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Motor Parks in Ibadan, Nigeria: The Air Quality Perspective
Air pollution in public spaces especially motor parks in Ibadan, Nigeria has become a public health issue due to emissions from vehicles in those motor parks and studies have shown that exposure to air pollutants leads to adverse health outcomes.
By Olusola Ogunseye
Dec. 15, 2015
p style="margin:0;">Air pollution in public spaces especially motor parks in Ibadan, Nigeria has become a public health issue due to emissions from vehicles in those motor parks and studies have shown that exposure to air pollutants leads to adverse health outcomes.

In a recent paper by Dr. Godson Rowland Ana and Mr. OlusolaOlabisiOgunseye, carbon monoxide (CO), a poisonous gas and carbon dioxide (CO2), one of the major greenhouse gases wereassessed and their relationship with meteorological parameters in three motor parks in Ibadan, Nigeria. A cross-sectional comparative design was adopted for the study. Akinyele Motor Park (AMP) in Akinyele Local Government Area (LGA), Iwo Road Motor Park (IMP) in Ibadan North East LGA and New Garage Motor Park (NMP) in Ibadan South West LGA were purposively selected and levels of CO and CO2 were monitored with appropriate gas meters, meteorological parameters were also monitored using Ventus W155 wireless weather station.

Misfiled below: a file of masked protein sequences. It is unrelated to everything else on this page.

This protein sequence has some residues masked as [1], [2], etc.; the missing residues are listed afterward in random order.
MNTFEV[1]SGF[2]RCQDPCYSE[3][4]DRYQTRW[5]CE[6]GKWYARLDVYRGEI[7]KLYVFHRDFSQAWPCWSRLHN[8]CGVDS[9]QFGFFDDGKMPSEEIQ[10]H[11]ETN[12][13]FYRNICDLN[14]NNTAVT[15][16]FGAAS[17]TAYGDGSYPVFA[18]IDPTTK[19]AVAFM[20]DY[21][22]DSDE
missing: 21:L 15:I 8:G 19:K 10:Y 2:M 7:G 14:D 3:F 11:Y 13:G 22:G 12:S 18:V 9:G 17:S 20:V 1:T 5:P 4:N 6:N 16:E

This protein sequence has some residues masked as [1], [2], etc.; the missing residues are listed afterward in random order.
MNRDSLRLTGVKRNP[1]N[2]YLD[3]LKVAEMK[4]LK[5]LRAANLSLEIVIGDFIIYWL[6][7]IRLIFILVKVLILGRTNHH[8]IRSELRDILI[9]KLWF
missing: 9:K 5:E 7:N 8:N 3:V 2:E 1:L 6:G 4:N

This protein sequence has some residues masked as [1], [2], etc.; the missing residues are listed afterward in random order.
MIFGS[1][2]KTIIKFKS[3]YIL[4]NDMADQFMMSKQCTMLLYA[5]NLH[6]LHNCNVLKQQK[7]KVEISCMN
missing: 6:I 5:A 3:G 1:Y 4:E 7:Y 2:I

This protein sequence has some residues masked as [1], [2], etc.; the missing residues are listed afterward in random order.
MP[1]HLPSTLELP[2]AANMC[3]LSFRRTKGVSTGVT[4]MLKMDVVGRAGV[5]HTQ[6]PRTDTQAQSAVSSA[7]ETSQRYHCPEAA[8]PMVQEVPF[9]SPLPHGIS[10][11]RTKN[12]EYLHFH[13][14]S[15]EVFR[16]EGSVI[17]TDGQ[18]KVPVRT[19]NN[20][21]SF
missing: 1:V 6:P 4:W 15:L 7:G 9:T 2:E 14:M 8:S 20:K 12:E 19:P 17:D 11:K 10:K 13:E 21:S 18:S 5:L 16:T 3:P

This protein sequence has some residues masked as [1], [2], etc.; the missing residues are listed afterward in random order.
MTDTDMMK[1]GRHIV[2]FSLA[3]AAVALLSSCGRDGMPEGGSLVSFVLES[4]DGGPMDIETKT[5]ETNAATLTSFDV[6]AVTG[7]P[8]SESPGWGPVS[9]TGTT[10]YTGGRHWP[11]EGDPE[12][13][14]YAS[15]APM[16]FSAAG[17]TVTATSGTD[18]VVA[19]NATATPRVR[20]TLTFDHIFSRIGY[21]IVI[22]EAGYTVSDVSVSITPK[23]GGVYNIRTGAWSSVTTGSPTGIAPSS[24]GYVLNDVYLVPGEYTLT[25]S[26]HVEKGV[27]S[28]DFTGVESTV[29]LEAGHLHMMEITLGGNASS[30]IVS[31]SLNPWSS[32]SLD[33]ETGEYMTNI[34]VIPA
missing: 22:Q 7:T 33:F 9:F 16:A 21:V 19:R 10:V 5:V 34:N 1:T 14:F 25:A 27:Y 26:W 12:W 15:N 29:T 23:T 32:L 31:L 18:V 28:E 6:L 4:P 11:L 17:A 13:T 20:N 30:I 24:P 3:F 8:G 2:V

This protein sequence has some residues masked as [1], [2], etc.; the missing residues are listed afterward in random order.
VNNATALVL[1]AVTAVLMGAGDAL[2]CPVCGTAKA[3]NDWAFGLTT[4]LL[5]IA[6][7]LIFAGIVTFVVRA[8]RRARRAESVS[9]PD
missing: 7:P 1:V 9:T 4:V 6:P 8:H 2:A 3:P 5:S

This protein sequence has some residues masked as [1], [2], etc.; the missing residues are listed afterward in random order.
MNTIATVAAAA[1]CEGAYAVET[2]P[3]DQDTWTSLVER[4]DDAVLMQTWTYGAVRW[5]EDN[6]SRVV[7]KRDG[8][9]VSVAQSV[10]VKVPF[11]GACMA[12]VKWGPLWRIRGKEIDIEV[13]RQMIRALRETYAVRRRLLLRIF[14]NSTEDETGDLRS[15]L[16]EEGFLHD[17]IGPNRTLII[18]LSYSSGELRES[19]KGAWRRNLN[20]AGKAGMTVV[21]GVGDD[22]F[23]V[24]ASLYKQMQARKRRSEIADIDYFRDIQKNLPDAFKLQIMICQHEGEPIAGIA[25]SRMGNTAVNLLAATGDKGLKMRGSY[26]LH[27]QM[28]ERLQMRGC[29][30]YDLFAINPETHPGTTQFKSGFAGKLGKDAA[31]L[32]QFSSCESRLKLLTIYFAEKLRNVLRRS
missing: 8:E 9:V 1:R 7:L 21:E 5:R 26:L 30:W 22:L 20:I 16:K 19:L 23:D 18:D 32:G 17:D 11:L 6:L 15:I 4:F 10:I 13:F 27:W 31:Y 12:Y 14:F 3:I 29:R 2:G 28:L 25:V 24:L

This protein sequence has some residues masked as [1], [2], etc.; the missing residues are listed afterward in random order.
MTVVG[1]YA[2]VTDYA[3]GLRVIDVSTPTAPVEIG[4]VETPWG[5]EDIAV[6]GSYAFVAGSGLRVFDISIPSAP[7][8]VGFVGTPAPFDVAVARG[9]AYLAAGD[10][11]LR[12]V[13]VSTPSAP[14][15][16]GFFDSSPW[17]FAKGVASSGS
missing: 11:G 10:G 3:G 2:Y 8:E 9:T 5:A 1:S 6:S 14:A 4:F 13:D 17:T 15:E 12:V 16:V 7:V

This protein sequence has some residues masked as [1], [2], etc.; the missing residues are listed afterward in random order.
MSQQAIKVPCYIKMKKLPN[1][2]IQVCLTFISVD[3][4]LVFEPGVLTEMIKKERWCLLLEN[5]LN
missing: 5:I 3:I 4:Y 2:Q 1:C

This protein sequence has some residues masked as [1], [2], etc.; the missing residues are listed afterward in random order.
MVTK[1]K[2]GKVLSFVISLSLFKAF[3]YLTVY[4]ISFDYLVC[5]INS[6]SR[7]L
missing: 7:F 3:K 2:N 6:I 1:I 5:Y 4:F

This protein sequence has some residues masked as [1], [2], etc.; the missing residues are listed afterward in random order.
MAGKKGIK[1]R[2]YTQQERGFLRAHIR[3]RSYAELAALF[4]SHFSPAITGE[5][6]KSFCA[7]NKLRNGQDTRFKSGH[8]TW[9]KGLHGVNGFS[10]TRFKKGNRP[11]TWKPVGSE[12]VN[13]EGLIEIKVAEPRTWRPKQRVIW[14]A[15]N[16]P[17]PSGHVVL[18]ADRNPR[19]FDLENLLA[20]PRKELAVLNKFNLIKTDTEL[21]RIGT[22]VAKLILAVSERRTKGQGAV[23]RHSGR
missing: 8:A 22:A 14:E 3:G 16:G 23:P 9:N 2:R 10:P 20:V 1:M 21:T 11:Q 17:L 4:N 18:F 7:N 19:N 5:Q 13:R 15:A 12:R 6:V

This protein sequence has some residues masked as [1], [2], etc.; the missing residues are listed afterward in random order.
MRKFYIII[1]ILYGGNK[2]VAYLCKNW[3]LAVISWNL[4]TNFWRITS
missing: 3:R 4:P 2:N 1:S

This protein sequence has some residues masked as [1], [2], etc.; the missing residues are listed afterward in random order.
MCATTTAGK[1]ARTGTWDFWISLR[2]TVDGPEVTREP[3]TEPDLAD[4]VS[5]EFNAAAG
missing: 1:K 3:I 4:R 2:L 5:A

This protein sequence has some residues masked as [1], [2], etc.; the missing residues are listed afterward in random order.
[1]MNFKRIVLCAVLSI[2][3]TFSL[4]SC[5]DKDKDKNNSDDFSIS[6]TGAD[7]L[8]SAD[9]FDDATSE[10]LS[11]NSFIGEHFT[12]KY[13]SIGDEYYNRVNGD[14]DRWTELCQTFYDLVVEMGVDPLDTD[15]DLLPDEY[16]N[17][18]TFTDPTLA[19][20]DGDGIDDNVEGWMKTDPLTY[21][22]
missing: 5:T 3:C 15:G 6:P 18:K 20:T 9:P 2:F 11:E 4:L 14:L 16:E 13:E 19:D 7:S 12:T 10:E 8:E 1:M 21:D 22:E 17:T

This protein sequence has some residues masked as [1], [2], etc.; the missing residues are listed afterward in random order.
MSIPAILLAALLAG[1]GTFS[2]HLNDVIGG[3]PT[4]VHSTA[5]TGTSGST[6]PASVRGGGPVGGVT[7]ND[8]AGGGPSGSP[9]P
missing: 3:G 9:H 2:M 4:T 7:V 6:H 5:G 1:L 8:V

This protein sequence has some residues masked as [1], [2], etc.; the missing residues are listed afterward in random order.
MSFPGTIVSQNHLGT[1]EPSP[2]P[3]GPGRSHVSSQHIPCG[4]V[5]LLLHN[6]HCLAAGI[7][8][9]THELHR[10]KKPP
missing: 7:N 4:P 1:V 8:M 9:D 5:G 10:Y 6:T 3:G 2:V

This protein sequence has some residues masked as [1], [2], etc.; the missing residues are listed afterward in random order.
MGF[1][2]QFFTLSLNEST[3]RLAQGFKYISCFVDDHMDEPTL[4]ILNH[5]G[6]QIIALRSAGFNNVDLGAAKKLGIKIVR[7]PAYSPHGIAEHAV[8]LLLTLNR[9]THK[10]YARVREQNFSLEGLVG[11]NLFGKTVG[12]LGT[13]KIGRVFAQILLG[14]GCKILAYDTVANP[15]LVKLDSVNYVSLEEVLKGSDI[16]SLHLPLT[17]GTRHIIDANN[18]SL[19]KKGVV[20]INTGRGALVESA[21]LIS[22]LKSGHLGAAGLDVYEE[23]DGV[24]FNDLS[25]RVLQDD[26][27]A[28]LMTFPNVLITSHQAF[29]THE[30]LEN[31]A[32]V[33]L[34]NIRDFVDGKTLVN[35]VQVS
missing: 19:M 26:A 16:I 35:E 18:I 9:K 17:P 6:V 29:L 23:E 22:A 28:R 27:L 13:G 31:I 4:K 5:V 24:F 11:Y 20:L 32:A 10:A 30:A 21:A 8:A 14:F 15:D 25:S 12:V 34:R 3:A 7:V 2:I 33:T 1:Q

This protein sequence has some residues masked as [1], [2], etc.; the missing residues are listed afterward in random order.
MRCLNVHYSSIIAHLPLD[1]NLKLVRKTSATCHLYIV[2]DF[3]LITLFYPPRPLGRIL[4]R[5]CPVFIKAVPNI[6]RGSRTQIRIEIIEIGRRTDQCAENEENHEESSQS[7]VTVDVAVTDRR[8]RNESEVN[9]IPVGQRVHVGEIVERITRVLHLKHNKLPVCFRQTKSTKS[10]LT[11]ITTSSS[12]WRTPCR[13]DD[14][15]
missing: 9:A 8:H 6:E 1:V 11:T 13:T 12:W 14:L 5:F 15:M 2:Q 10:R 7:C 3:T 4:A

“Motor parks in Nigeria are public areas where various activities take place. In addition to vehicular emissions, there are other sources of emission in motor parks that release CO, CO2 and other gases into the motor park ambient environment”, Ana and Ogunseye said.

In the paper, Ana and Ogunseye showed that mean CO and CO2concentrations for afternoon period was higher than that of morning and there were temporal variations in the levels of CO and CO2 across the 8 hours of monitoring and spatial variations across the sampling points. It was also noted in the paper that CO concentrations were higher than World Health Organization (WHO) guideline of 9 ppm for 8 hour monitoring across the motor parks while CO2 concentrations were within American Society for Heating Refrigerating and Air-conditioning Engineers (ASHRAE) guideline of 400 ppm.

Ana and Ogunseye proceeded to state that there was a significant positive correlation between CO and CO2. Generally, CO and CO2 concentrations in the motor parks have significant relationships with meteorological parameters. Temporal variations were observed for all the meteorological parameters across the 8 hours of monitoring at the motor parks and there were marked relationships between them.

Ana and Ogunseye concluded that motor park users are exposed to high concentrations of CO and are therefore susceptible to effects of CO exposure. Meteorology also has influence on the levels of CO and CO2 in the motor parks and recommended routine monitoring of CO and CO2 in order to ensure these emissions do not exceed guideline limits.

Author
Dr. Godson Rowland Ana and Mr. OlusolaOlabisiOgunseye, Department of Environmental Health Sciences,Faculty of Public Health, College of Medicine, University of Ibadan, Ibadan, Nigeria.

A paper about the study appeared recently in International Journal of Environmental Monitoring and Analysis

Paper link:
http://www.sciencepublishinggroup.com/journal/paperinfo?journalid=162&doi=10.11648/j.ijema.20150306.15

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